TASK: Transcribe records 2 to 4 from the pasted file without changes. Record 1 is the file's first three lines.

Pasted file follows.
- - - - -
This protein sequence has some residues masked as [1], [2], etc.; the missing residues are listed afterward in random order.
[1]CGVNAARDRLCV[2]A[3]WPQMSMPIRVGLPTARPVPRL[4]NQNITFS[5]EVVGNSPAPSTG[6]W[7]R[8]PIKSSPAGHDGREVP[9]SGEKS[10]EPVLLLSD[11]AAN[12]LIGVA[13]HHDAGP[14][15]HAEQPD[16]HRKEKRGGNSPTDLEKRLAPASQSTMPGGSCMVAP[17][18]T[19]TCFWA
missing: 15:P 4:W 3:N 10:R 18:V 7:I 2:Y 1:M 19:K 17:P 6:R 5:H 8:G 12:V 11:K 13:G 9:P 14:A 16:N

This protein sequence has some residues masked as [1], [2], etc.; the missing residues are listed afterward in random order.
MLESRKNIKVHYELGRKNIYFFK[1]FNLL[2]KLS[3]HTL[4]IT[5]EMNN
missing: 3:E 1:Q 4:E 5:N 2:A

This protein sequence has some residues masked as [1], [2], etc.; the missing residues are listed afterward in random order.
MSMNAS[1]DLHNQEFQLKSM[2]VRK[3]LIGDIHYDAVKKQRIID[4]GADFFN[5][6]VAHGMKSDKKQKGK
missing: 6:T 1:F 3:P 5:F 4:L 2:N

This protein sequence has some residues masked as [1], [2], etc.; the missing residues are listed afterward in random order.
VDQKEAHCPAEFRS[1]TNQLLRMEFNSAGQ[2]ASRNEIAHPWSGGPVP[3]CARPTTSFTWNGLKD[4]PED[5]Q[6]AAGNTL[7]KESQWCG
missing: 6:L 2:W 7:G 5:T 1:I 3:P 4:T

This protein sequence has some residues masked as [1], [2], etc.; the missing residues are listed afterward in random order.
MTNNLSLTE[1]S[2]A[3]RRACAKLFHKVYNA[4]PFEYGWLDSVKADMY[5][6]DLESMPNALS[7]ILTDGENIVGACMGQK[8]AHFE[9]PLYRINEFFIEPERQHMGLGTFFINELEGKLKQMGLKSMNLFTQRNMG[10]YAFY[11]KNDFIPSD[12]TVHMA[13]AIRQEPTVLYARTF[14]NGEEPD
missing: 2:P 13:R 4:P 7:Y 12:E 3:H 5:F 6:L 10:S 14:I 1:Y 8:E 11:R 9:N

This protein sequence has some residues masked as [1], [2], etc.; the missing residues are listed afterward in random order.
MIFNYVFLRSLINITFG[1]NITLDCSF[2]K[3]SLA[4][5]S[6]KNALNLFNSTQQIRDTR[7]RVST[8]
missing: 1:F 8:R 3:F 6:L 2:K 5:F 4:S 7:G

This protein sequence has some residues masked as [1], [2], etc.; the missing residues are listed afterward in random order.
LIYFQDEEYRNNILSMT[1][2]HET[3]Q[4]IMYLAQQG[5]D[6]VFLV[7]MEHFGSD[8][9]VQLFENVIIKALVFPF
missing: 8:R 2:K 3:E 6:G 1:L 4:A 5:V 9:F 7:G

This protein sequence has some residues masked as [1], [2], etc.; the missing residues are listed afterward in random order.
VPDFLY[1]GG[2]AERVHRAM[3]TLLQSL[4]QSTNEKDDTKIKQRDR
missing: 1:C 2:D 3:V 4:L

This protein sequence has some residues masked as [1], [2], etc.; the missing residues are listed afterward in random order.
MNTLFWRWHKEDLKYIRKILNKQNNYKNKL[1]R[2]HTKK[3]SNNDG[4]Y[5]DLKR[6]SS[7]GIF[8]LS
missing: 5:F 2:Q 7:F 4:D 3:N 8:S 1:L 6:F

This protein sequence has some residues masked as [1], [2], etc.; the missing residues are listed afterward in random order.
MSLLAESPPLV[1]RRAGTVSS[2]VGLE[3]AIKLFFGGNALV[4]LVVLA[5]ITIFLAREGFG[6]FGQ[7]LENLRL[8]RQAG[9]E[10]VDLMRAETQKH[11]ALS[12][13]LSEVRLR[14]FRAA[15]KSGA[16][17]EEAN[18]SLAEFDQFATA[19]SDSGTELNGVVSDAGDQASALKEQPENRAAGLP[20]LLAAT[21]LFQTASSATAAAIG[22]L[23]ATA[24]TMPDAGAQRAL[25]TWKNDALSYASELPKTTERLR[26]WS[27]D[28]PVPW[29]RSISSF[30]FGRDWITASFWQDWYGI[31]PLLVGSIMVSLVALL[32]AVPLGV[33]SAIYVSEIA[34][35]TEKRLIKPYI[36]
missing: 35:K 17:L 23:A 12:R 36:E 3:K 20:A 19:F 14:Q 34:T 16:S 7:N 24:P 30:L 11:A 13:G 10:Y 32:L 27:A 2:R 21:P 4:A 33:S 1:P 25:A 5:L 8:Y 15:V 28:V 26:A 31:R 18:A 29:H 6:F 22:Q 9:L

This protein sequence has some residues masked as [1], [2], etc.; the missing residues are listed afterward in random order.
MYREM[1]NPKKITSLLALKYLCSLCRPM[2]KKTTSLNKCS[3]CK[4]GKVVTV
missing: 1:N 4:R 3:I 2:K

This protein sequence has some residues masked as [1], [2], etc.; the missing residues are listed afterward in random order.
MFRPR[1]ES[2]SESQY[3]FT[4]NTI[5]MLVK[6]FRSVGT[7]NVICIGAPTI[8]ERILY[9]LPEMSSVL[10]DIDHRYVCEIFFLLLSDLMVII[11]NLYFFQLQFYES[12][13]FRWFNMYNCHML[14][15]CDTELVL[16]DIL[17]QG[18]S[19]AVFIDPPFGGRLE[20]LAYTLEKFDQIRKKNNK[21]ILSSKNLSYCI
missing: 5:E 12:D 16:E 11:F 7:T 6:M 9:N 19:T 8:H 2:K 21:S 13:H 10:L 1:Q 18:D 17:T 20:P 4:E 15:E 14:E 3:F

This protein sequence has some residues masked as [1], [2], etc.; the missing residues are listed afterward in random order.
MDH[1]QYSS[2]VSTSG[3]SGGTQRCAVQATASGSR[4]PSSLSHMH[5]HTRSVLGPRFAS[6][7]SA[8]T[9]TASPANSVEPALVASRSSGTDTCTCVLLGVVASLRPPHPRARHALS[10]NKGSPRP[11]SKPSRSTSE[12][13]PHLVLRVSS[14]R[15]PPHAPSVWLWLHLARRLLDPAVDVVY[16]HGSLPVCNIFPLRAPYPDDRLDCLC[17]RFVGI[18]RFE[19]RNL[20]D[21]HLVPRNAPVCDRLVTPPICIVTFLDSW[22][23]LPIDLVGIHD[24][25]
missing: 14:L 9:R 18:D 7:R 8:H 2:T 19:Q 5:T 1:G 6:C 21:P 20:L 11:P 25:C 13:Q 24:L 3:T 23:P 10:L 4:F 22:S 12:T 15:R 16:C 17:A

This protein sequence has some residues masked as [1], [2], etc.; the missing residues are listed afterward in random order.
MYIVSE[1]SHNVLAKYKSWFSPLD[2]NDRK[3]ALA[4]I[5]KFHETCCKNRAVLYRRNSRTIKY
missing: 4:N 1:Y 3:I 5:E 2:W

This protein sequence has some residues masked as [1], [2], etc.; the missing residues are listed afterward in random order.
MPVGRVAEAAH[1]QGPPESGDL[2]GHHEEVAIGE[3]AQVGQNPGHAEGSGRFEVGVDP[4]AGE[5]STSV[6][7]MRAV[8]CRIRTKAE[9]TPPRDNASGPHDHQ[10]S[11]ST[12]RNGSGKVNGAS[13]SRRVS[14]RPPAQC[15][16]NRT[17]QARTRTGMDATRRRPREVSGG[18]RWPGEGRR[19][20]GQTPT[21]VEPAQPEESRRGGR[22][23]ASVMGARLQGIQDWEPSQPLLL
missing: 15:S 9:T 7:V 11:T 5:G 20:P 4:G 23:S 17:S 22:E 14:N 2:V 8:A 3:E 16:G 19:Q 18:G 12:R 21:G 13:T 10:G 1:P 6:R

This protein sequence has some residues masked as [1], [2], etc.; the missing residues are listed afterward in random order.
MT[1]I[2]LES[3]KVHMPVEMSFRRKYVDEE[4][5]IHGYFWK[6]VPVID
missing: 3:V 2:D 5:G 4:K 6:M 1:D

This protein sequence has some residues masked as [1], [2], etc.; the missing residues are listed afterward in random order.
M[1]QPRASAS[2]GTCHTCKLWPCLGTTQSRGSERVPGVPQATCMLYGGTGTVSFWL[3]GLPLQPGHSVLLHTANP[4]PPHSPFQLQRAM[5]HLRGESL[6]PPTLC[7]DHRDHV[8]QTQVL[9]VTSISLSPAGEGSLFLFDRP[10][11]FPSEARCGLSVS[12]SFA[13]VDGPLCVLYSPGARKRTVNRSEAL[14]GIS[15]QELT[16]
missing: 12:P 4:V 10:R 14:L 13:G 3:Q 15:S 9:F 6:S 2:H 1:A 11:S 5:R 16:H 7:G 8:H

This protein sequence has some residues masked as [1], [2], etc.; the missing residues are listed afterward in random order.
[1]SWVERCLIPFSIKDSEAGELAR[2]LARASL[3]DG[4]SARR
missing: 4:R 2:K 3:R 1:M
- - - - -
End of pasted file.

This protein sequence has some residues masked as [1], [2], etc.; the missing residues are listed afterward in random order.
MLESRKNIKVHYELGRKNIYFFK[1]FNLL[2]KLS[3]HTL[4]IT[5]EMNN
missing: 3:E 1:Q 4:E 5:N 2:A

This protein sequence has some residues masked as [1], [2], etc.; the missing residues are listed afterward in random order.
MSMNAS[1]DLHNQEFQLKSM[2]VRK[3]LIGDIHYDAVKKQRIID[4]GADFFN[5][6]VAHGMKSDKKQKGK
missing: 6:T 1:F 3:P 5:F 4:L 2:N

This protein sequence has some residues masked as [1], [2], etc.; the missing residues are listed afterward in random order.
VDQKEAHCPAEFRS[1]TNQLLRMEFNSAGQ[2]ASRNEIAHPWSGGPVP[3]CARPTTSFTWNGLKD[4]PED[5]Q[6]AAGNTL[7]KESQWCG
missing: 6:L 2:W 7:G 5:T 1:I 3:P 4:T